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on SENDING GHOST PHOTOS
So you think you've caught something pretty strange on film and would like the opinion of on "expert" as to whether you have a true "capture" (the technical term for visual evidence of paranormal activity)? I don't claim to be an expert, but I have seen enough alleged ghost pictures over the years and worked with photo experts enough to hazard a reasonable guess as to what you've got. As such, I'd be glad to take a look at your photo(s) and let you know what I think.
Before you send me your photo (by clicking on the link below) there are a few things you might want to consider.
The problem is that there are a lot of things that can create orbs, weird mists, bizarre effects and other anomalies on a photo that can be easily mistaken for evidence of the paranormal. Orbs, for example, are usually caused when the flash bounces off a speck of dust or an insect flying very close to the lens. Most misty images are often the result of the flash reflecting off one's exhaled breath (especially on cold nights outdoors) or cigarette smoke. And that "face" you're sure you see peering out at you from the bushes or from another room are usually a trick of the light and the human propensity to look for familiar objects in random patterns of light and shadow (an affect known as pareidolia or matrixing). As such, before you send me anything, take a close look at the examples on my anomalies page (which you can get to by clicking here). If your orb or mist or "face" looks pretty close to what you see there, then that's probably what it is, so I don't need to see your photo.
Another problem is that when people are taking photos at an allegedly "haunted" location (especially cemeteries) and they get an orb or other anomaly on film, the tendency is to assume it's paranormal based entirely on where it was taken. This is because one already has themselves in that frame of mind and, as such, are much more open to suggestion than they might be otherwise. (In other words, you lose objectivity.) To guard against that, just ask yourself whether, if you saw the same thing in some ordinary photo you took at another location, you would have assumed it to be evidence of a ghost. If not, then don't assume it might be a ghost simply because you took the photo at a cemetery or while on a ghost tour of area haunted locations. Also, be aware that if you are actually looking for ghosts, don't be surprised when you "find one" (or, at least, think you have). The mind will play tricks on you and suggestion is a powerful tool for bringing the imagination to life.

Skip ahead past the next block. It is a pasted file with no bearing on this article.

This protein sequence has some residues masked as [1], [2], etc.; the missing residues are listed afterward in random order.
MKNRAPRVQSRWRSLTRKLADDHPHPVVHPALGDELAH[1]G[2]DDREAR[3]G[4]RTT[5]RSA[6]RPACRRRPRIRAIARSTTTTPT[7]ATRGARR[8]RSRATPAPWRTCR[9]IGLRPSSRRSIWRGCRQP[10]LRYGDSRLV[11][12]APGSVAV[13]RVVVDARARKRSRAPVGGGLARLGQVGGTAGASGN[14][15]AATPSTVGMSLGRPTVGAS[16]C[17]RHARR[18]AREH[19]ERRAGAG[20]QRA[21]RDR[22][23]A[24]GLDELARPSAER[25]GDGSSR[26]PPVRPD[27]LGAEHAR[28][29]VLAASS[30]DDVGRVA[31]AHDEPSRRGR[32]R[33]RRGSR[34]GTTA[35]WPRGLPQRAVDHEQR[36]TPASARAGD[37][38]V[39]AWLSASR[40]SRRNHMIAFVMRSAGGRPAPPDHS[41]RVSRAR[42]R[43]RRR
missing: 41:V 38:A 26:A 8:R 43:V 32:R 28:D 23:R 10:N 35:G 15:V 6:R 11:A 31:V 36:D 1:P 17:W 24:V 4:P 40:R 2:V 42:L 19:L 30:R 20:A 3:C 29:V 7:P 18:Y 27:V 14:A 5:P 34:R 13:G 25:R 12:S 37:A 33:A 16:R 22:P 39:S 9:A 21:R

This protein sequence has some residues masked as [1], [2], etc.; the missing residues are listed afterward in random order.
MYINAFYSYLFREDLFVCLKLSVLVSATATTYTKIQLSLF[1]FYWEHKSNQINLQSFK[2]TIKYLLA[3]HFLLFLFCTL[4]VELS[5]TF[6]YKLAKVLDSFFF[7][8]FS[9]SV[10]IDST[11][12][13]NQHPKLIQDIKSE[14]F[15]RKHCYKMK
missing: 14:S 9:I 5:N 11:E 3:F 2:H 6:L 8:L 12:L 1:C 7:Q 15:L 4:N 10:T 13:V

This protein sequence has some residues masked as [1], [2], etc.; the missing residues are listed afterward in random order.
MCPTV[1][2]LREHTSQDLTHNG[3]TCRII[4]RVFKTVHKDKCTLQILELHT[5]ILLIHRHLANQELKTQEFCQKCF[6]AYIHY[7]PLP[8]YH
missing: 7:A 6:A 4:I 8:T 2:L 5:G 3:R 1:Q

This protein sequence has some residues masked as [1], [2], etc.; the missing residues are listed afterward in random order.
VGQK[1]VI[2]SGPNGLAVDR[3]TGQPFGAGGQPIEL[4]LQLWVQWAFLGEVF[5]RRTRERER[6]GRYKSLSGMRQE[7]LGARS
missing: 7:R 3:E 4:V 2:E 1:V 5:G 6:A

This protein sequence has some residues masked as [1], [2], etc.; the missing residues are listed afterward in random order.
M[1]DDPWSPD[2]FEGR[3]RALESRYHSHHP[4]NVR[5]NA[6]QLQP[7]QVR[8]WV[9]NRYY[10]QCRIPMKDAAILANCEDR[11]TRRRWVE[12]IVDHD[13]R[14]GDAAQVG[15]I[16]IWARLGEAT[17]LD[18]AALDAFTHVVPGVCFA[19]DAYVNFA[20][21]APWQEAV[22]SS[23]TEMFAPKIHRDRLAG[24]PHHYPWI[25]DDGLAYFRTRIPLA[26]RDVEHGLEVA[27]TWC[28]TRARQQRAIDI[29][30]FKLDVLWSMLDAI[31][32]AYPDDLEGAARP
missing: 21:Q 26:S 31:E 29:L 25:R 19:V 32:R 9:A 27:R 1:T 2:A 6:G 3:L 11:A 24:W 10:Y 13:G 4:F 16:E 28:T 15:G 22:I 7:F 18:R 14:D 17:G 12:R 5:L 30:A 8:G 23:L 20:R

Finally, there is the problem with hoaxers. Some people consider the whole idea of the paranormal and "ghost hunting" in particular to be one big joke and want to let everyone else in on the fun. As such, people occasionally try to see if they can "get one over on me" by sending me a faked ghost photo. While I enjoy a good laugh as much as the next guy, this is a huge waste of my time (and, if you're honest, yours as well). As such, please don't send me your fakes, no matter how cool they may be. (And if you do, I reserve the right to post them without your permission!)
Okay, so you've compared your photo to those on my anomaly page and still can't find an explanation, and you're not faking it, so what's next? Below is a checklist for you to follow (as well as you can) when sending me your photo.
1. Send me the original electronic photo exactly as it came off the camera. In other words, don't bring it into a photo manipulation program in an effort to lighten it or crop it or "circle" the anomaly. It's okay if you want to attach a cropped photo or one in which you've circled the anomaly as an addition, but I need the raw metafile data, which can be lost if you try manipulating the photo or, especially, saving it under another name. I also prefer it as an attachment and not imbedded into the body text.
2. If the photo was taken with a non-digital camera, you'll need to have it scanned into an electronic format. (JPGs, TIFFs, PSDs, and PDFs are all acceptable.) You want to scan them in a fairly high resolution (300dpi at 4" x 4" is pretty good. Much bigger than that and it'll probably be too big for an e-mail attachment. I can handle up to around 4MG files. Bigger than that and they may not go through.)
3. Please let me know the circumstances around the photo: when and where it was taken, who took it, what were the circumstances, etc. If taken outside, what was the weather like (hot, cold, windy, etc.).
4. What sort of camera was used?
5. Any other information you think might be pertinent.
I promise not to post your photo on my site without your permission (with the exception of hoaxed photossee above), and I never identify the photographer. Also, don't send me your phone number. If the photo looks like a real capture, I'll e-mail you my number and you can call me to discuss the particulars of the photo. Finally, be aware that if you send your picture to other people besides me, I can't guarantee it won't end up on the internet without your knowledge or permission, so if you want to protect your privacy, you may want to be careful about who you send it to.
And so, with all the specifics covered, if you'd like me to give you my opinion in regards to your photo, please send it by clicking HERE. I usually respond within two days.
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